Poetic Justice Is Served in Insightful 'Liberal Arts'

[caption id="attachment_147460" align="alignleft" width="300"]Liberal Arts IFC Films[/caption]

Actor Josh Radnor is mostly known as hopeless romantic Ted Mosby on the hit show, "How I Met Your Mother," though he garnered much more deserved attention for his first feature, "HappyThankYou-MorePlease" (not a typo, I promise), which won the Audience Award for Drama at the 2010 Sundance Film Festival. The central theme in "HTYMP" is the hardships of falling in love as an adult. Life would certainly be so much more pleasant if finding "the one" was as easy as movies make it seem to be, no?

Echoing "HTYMP," Radnor carries on the "love sucks" theme in his second feature, "Liberal Arts." He plays Jesse Fisher, an admissions officer at what appears to be a community college in New York; we know it's a small school because every prospective student he meets to discuss their educational direction seems to care nothing about it. The only exciting thing in Fisher's current life is chasing thieves who steal his laundry (mere feet away from him) at the laundromat.  Things are not what he imagined 13 years after graduating college with a B.A. in English.

One night, Fisher gets a call from his second, er, first favorite professor from college, Peter Hoberg (the incredibly talented Richard Jenkins). Hoberg is retiring and wants some of his favorite students to attend his goodbye dinner and say nice things about what a wonderful teacher he was ("Lies," he calls them). When Fisher arrives in town, he meets Hoberg's friend's daughter Zibby (the gifted Elizabeth Olsen, from "Martha Marcy May Marlene"), who's currently a student at his former college. Sparks fly immediately and an old-fashioned romance begins; we say "old-fashioned" because instead of texting one another, they hand-write powerful letters on how classical music and prominent poets' work make them feel about life. This is where Fisher's degree means something to the film — he's very, very obsessive about the books other people read.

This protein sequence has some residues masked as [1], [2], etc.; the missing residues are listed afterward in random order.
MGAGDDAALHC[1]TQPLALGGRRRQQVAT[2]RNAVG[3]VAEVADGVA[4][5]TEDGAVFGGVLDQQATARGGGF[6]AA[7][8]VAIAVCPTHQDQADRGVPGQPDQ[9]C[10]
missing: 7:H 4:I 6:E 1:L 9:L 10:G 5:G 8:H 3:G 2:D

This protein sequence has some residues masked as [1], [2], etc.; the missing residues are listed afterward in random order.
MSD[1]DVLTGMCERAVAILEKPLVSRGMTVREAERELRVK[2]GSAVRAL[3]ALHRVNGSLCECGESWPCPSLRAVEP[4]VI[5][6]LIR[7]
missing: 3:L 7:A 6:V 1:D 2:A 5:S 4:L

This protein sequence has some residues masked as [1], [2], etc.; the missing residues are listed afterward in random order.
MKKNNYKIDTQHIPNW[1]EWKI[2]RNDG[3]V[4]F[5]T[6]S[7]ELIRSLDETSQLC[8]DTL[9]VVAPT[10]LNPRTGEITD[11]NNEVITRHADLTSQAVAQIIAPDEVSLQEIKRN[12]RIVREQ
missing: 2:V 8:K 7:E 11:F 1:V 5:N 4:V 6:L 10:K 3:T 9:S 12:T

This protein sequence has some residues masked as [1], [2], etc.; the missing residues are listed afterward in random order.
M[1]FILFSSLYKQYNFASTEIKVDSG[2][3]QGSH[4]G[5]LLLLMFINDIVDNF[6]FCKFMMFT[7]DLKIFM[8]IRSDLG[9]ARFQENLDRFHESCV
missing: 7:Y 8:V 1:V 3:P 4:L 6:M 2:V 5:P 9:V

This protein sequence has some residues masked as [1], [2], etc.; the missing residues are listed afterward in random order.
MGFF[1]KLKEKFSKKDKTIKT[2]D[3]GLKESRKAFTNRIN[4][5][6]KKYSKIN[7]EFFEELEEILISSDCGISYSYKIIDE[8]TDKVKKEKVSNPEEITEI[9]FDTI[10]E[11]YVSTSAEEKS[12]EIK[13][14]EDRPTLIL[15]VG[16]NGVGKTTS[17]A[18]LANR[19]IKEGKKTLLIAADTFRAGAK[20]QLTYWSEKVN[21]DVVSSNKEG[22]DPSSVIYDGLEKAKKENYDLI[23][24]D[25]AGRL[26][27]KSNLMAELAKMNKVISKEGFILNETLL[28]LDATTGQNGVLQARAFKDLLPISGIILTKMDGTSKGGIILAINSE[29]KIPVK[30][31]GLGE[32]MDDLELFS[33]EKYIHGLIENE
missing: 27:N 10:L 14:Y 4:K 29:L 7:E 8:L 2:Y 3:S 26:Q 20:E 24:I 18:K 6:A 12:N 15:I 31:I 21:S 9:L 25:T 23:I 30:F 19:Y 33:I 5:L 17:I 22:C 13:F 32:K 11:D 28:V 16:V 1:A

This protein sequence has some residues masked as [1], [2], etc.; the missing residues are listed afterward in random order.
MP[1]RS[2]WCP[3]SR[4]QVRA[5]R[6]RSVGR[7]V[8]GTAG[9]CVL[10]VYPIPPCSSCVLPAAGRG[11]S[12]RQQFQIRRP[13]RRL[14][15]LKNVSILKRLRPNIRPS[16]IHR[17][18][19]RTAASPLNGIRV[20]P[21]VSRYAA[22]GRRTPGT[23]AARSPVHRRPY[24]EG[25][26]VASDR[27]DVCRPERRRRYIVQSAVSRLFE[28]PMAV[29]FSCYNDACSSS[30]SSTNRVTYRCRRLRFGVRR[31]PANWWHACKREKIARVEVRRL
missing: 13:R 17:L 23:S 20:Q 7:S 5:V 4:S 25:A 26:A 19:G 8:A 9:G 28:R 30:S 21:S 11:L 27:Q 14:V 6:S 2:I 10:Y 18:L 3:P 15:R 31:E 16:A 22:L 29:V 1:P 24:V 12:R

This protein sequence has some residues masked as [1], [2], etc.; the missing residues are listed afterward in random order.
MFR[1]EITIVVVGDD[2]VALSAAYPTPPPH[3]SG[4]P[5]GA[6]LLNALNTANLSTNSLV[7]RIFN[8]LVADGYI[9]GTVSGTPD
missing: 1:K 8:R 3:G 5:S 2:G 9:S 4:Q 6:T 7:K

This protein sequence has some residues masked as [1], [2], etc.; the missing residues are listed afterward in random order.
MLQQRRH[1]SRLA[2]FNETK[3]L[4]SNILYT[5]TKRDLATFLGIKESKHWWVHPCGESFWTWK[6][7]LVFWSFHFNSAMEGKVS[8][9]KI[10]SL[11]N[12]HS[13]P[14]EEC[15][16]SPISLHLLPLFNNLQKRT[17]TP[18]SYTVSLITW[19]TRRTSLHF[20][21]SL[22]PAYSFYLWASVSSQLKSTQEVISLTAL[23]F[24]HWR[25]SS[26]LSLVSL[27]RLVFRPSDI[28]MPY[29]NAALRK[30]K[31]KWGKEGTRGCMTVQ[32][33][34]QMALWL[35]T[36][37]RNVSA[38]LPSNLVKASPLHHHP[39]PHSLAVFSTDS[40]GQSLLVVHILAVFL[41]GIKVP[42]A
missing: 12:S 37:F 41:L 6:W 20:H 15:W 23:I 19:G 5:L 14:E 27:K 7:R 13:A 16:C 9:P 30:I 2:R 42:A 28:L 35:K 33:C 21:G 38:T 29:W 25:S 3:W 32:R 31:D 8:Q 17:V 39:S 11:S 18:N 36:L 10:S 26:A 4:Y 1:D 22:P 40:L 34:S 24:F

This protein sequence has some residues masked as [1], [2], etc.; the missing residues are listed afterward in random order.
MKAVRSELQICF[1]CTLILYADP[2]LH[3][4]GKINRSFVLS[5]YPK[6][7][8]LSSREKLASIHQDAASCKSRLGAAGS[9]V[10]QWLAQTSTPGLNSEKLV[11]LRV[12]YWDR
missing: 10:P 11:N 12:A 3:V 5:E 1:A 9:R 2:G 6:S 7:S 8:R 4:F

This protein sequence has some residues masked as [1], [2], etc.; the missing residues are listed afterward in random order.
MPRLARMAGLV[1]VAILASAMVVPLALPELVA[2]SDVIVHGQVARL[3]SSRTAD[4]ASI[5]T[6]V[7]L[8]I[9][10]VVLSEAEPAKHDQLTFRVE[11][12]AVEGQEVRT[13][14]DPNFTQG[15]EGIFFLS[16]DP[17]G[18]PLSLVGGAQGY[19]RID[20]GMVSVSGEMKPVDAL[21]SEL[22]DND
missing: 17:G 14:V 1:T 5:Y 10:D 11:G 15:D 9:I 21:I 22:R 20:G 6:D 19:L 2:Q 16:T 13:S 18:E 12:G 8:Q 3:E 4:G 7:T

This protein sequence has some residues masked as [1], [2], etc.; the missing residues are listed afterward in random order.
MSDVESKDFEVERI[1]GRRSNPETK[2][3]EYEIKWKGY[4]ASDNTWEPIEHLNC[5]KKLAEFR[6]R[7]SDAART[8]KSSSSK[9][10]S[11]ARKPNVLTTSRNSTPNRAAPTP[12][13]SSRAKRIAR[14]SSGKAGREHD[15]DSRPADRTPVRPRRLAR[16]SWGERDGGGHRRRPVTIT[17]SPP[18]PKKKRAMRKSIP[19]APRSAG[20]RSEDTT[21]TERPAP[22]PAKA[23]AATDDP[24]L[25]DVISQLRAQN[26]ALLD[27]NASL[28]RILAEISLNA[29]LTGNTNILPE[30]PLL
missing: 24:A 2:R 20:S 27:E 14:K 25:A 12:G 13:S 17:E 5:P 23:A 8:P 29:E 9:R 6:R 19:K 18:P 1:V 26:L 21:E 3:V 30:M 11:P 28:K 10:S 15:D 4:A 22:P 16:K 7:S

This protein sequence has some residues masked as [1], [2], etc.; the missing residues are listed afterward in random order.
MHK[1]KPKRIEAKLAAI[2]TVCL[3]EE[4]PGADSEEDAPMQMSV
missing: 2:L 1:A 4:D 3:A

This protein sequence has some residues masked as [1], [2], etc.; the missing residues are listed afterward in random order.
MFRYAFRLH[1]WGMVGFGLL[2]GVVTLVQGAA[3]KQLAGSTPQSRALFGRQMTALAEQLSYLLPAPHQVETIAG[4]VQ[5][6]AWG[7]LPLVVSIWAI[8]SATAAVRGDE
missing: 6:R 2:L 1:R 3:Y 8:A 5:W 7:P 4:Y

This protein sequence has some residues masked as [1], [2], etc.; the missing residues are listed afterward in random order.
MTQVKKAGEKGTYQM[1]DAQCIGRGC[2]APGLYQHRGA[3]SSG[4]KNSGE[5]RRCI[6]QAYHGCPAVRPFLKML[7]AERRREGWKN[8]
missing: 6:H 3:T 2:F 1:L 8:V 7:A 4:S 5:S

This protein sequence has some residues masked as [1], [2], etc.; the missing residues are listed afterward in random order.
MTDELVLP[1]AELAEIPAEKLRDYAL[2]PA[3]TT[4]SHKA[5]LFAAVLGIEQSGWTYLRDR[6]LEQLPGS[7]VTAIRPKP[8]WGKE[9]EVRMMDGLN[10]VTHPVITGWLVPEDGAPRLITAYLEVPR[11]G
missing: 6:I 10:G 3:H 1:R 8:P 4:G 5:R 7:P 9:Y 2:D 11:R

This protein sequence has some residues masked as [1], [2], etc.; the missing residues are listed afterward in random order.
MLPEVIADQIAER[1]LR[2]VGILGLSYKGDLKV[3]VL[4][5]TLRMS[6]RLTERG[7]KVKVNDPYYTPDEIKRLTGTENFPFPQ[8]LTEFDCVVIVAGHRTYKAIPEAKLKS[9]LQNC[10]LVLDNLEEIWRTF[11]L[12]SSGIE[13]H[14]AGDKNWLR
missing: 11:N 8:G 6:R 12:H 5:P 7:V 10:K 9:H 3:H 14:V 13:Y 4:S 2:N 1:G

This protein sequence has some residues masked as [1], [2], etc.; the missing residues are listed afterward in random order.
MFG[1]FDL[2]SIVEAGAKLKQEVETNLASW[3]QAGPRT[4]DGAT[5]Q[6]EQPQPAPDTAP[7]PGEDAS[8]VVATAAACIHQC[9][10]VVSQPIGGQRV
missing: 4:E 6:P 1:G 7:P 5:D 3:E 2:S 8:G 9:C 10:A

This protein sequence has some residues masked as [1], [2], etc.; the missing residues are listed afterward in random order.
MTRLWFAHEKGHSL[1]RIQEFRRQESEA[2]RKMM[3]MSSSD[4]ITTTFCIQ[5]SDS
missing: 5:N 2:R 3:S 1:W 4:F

Because Fisher spends most of the film on campus, most of his time is spent with students, misguided by dark things a famous writer had once written. What makes "Liberal Arts" so admirable is its honesty  about "the real world." Even as a fully grown adult, life is still trying to work itself out. S**t happens, laundry gets stolen and you may never turn out to be that famous person you once dreamed about or find your soulmate at 22. These are the things students aren't ever prepared for. This is one of those films that tells you about real grown-up connections that you won't see in "Twilight" ... and that good-natured jab is only given because there's a brilliant discussion about the book in the film ("Twilight" alum Elizabeth Reaser also happens to co-star).

Supporting characters include Allison Janey as Fisher's former professor who taught British Literature — and now that Fisher is now longer her student, she doesn't have to pretend to be nice to him when he runs into her. There's also a downright awesome surprise cameo, or at least that's what we're going to call it since it's not advertised in the trailer. The casting of said gentleman is genius — it's nice to see this young man step away from his teen idol status and really tackle some challenging roles (and, in this case, harmlessly absurd ones).

Like Vincent Gallo ("Buffalo '66," "The Brown Bunny"), Radnor writes, directs and stars in his films. Unlike Gallo, Radnor has a heart (a gooey one, at that) and doesn't use his actresses for extracurricular activities. He's fair and shows that both men and women have their equal quarrels with the crazy things we do to find a connection with someone. Radnor is more of a Ben Affleck kind of guy — his eye is as sharp behind the camera as he is catching in front. (Did you know he's 38? He looks at most 28. Time has been very kind to you, Mr. Radnor.) Ultimately, "Liberal Arts" is poetic justice for the romantics.

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